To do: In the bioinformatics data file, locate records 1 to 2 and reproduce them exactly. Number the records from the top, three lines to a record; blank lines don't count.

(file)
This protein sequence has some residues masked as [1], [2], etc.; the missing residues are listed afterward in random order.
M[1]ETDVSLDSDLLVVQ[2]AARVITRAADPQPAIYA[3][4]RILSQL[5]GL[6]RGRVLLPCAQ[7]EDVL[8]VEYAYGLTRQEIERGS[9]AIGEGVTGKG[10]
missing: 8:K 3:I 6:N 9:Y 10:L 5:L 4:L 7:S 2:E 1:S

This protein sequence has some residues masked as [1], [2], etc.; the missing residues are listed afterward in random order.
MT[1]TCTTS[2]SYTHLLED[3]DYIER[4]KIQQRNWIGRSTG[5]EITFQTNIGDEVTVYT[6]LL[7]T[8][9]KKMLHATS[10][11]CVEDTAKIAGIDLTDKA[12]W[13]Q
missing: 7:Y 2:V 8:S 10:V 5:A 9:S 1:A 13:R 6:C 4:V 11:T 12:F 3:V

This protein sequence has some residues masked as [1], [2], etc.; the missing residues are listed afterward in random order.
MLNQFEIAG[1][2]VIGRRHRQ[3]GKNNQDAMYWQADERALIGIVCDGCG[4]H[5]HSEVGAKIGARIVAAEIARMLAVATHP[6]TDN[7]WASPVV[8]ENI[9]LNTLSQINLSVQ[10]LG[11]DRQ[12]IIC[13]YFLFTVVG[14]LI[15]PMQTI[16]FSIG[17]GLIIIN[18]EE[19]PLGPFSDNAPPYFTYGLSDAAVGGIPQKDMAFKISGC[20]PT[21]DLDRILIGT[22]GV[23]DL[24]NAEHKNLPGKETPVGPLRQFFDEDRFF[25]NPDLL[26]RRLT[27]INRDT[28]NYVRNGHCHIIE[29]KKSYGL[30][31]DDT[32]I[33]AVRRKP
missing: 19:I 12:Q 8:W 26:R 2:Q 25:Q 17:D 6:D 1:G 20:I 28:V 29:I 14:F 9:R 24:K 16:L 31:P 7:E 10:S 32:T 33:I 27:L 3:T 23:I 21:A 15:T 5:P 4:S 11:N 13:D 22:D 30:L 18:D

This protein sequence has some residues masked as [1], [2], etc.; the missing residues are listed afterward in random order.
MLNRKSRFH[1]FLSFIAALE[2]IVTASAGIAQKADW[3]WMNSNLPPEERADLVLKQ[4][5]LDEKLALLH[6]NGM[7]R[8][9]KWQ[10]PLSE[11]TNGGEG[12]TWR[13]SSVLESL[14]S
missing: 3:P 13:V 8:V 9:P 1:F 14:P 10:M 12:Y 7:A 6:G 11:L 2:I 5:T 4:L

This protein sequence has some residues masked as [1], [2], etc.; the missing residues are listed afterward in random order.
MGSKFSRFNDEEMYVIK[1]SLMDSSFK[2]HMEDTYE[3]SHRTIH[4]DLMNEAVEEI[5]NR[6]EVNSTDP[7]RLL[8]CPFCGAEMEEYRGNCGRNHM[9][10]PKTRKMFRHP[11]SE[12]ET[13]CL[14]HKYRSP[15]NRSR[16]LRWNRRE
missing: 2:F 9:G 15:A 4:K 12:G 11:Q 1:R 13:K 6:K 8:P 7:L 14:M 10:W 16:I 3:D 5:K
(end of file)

This protein sequence has some residues masked as [1], [2], etc.; the missing residues are listed afterward in random order.
M[1]ETDVSLDSDLLVVQ[2]AARVITRAADPQPAIYA[3][4]RILSQL[5]GL[6]RGRVLLPCAQ[7]EDVL[8]VEYAYGLTRQEIERGS[9]AIGEGVTGKG[10]
missing: 8:K 3:I 6:N 9:Y 10:L 5:L 4:L 7:S 2:E 1:S

This protein sequence has some residues masked as [1], [2], etc.; the missing residues are listed afterward in random order.
MT[1]TCTTS[2]SYTHLLED[3]DYIER[4]KIQQRNWIGRSTG[5]EITFQTNIGDEVTVYT[6]LL[7]T[8][9]KKMLHATS[10][11]CVEDTAKIAGIDLTDKA[12]W[13]Q
missing: 7:Y 2:V 8:S 10:V 5:A 9:S 1:A 13:R 6:C 4:V 11:T 12:F 3:V